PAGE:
John Munn: The answer is the “increased costs of benefits.” “CalPERS and health organization costs are going up and they’re charging us for it. That is what drives the difference between losing numbers of employees but increasing the total cost of employment.” He continued, “The solution for that… employees are eventually going to have to pay more to access the benefits that the city provides them access to. More revenue is going to help, but we have to be very careful that if we get more revenue that we’re going to constrain its use to pay these costs in a way that we then don’t incur further costs down the road, which means that they have to be directed more towards benefits and less towards salary.”

Sheila Allen: “It’s going to take a fair and balanced approach going forward.” She continued, “The primary reason that our costs have gone up while our employees have gone down, have been out of our control.” We noted that the Finance and Budget commission is “going line by line through the budget.” She added, “Something we haven’t talked about is engaging the other jurisdictions like the county and the state and UC Davis to bring in partners because maybe some of the services that are core services that we want to provide could be a partnered service (that) both sides would share.”

—David M. Greenwald reporting

About The Author

David Greenwald is the founder, editor, and executive director of the Davis Vanguard. He founded the Vanguard in 2006. David Greenwald moved to Davis in 1996 to attend Graduate School at UC Davis in Political Science. He lives in South Davis with his wife Cecilia Escamilla Greenwald and three children.

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9 Comments

  1. Frankly

    John Munn and Daniel Parrella win question #1. Munn correctly wants to make sure that “that the rates would be competitive or lower than what we have.” Parrella just demonstrates the strongest knowledge of this subject matter. However, should he win, he should be careful to not over-technocrat this policy issue. Good leadership is driving from the back of the bus… steering the required collaborative team to an optimum destination. Technocrats too often fall in love with their own intellect and ideas and can make mistakes shutting out other ideas and valid criticisms… and that can lead to lower quality outcomes. Better to be the smartest person in the room facilitating a collaborative decision.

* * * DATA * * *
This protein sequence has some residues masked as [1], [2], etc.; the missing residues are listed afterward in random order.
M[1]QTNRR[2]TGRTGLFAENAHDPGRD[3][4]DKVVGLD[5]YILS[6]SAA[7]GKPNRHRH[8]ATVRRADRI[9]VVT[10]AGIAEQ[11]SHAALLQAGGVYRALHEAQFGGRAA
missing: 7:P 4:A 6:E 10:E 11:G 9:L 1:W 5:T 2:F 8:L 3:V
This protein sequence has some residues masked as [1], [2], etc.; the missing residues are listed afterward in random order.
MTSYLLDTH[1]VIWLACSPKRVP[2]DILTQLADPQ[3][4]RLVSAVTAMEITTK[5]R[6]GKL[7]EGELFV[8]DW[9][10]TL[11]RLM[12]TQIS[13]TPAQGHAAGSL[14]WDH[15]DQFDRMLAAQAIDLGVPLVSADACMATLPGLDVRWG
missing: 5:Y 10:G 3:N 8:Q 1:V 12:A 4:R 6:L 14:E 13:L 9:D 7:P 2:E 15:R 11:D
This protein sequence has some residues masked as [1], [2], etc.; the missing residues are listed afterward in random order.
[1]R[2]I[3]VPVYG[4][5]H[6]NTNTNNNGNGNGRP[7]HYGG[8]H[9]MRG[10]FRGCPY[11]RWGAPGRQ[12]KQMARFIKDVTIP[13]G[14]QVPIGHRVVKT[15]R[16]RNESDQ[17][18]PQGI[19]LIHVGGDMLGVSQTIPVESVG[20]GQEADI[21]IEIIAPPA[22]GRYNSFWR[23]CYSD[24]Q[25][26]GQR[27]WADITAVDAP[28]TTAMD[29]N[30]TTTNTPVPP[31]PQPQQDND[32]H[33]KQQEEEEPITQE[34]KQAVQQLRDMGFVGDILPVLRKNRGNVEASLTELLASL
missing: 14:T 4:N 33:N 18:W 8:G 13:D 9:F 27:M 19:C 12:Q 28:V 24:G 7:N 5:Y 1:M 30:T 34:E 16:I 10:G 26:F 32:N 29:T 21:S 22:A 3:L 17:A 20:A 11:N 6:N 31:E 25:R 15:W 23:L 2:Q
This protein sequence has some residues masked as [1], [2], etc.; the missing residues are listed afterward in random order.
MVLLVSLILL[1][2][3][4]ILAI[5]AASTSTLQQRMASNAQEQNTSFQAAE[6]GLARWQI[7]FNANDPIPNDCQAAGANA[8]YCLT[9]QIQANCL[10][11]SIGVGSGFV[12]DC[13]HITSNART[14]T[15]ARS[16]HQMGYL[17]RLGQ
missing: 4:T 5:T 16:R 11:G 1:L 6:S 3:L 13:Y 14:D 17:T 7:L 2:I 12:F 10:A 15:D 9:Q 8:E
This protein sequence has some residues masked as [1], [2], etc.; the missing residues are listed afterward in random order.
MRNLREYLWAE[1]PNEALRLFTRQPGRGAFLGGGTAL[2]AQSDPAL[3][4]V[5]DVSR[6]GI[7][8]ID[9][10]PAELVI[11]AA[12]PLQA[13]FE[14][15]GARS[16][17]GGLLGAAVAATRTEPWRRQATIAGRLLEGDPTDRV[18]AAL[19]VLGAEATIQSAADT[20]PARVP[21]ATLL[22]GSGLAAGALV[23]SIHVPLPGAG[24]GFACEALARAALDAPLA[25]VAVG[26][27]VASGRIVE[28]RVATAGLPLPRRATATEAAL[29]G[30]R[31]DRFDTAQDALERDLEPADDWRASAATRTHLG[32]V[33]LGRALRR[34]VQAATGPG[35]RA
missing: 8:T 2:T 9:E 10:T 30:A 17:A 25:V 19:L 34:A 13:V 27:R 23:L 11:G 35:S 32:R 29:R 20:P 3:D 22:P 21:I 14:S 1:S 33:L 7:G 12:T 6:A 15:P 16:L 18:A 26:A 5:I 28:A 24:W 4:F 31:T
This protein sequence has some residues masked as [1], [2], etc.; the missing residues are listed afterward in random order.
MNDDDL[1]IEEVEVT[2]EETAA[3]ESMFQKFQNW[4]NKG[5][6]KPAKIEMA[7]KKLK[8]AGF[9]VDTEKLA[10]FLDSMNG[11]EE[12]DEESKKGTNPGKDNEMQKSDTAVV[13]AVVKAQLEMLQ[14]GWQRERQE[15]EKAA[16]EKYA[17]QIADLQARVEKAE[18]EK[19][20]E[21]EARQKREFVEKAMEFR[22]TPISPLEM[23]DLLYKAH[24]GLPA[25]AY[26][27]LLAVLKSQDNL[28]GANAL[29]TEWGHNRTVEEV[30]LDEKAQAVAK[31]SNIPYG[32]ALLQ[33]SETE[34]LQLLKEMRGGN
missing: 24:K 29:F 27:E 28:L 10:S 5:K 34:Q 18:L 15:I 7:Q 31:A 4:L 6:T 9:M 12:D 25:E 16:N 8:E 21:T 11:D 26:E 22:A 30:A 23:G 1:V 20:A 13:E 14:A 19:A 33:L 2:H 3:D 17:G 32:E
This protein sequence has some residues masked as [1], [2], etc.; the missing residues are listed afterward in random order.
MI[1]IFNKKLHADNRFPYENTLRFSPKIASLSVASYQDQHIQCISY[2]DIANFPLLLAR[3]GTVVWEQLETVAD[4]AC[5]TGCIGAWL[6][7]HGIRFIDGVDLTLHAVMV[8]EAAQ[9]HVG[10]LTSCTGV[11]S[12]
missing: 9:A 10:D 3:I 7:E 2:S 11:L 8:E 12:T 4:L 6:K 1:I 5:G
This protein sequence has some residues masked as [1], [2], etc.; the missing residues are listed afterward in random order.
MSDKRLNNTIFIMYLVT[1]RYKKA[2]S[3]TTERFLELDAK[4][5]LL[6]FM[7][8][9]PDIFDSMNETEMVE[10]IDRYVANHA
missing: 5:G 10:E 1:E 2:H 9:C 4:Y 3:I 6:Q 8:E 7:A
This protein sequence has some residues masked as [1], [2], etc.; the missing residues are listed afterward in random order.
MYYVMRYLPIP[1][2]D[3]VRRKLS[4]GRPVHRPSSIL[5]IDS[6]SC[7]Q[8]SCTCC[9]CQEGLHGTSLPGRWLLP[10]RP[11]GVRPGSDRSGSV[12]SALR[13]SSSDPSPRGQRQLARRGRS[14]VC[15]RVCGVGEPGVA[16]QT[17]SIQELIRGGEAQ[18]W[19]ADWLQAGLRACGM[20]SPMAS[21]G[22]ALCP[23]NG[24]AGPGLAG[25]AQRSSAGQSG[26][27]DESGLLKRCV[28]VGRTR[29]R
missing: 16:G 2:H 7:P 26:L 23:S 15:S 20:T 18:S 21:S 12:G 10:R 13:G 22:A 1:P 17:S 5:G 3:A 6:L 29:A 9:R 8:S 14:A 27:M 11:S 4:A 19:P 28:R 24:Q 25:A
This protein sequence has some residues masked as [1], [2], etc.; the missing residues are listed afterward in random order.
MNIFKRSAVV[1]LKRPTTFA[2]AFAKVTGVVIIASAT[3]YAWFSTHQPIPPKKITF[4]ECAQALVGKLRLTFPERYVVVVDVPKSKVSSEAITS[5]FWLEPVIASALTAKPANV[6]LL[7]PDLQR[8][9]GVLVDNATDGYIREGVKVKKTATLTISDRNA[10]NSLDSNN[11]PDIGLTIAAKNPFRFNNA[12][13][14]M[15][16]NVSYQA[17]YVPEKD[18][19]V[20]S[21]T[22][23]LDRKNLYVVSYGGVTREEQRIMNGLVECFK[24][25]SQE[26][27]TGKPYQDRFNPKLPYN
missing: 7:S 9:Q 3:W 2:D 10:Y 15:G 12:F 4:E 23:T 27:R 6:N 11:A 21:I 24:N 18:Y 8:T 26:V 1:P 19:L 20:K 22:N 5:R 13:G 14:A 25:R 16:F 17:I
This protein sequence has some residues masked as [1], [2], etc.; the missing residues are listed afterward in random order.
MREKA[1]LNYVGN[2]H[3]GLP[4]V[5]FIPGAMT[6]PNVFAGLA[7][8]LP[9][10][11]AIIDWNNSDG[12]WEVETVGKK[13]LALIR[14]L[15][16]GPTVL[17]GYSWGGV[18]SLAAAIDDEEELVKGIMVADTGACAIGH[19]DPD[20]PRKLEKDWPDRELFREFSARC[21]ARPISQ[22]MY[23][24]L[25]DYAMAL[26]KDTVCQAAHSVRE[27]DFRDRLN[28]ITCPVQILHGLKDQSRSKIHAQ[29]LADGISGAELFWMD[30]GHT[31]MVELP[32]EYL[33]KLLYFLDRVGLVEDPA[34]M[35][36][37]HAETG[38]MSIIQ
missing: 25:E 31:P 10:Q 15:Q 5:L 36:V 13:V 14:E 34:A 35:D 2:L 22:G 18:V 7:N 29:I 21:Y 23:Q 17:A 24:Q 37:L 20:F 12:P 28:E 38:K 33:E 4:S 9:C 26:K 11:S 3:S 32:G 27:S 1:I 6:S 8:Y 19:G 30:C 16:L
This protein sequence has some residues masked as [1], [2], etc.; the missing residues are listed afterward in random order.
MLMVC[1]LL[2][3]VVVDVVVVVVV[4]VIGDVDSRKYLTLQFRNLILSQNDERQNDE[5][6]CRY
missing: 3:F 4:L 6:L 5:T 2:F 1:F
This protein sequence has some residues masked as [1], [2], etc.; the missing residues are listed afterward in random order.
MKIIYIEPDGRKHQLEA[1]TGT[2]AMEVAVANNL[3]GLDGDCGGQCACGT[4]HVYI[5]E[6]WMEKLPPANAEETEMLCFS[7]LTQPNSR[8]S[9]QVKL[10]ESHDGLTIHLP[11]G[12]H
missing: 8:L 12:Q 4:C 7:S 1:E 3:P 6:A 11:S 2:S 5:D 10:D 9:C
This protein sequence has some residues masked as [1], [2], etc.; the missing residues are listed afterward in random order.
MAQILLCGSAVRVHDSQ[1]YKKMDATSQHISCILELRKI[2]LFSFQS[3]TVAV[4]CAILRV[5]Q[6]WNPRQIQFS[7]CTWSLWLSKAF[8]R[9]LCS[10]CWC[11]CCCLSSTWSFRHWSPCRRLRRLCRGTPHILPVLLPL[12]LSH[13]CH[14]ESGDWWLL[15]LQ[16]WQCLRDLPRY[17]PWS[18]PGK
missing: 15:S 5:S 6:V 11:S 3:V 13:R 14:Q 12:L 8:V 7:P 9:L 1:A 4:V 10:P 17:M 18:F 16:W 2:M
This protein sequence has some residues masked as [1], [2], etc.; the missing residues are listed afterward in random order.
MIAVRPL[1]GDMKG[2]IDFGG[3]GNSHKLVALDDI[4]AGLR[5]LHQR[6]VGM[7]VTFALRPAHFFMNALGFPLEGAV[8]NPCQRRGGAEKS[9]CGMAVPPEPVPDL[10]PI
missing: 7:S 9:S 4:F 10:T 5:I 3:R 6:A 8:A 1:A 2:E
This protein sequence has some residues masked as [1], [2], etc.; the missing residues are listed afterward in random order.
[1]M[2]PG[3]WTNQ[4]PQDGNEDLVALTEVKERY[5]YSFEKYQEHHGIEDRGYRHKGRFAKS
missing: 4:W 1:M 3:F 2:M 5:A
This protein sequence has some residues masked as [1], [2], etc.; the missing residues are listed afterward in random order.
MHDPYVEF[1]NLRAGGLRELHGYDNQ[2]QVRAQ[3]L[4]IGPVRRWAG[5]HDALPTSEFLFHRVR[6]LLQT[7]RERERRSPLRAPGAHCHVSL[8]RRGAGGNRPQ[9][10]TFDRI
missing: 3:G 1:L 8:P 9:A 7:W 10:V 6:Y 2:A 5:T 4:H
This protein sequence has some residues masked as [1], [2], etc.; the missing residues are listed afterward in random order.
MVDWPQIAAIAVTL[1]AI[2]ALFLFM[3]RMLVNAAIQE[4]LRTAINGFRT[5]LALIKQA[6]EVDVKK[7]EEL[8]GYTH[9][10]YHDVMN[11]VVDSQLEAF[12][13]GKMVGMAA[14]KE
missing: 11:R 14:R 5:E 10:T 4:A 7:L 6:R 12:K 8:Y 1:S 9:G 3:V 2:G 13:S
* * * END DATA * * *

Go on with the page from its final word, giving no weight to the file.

Robb Davis wins question #2. He correctly brings up the failures to address our infrastructure maintenance and he correctly explains business/economic cycles and why it is important to manage through the boom years to cover us in the bust years. More on “lean operations” later.

    Robb Davis and John Munn share the win for question #3. Robb mentions the need for service-level quality management within any outsourcing contract. Munn raises the correct point that having outsourcing as an option improves our labor contract negotiating leverage for city workers.

    Robb Davis and John Munn win question #4, but barely. They both mention additional revenue but they don’t mention how (tax increases or economic development.) Robb gets extra kudos for explaining that we have not cut any strategic city resources to date… that the cuts have been mostly attrition. Munn gets kudos for reminding us that new revenue needs to be prevented from again going to increase pay and benefits. Allen gets a nod for this question mentioning the opportunities to partner with other jurisdictions for potential cost savings.

    But ALL of these candidates get a big “F” for failing to emphasize the need to grow our economy.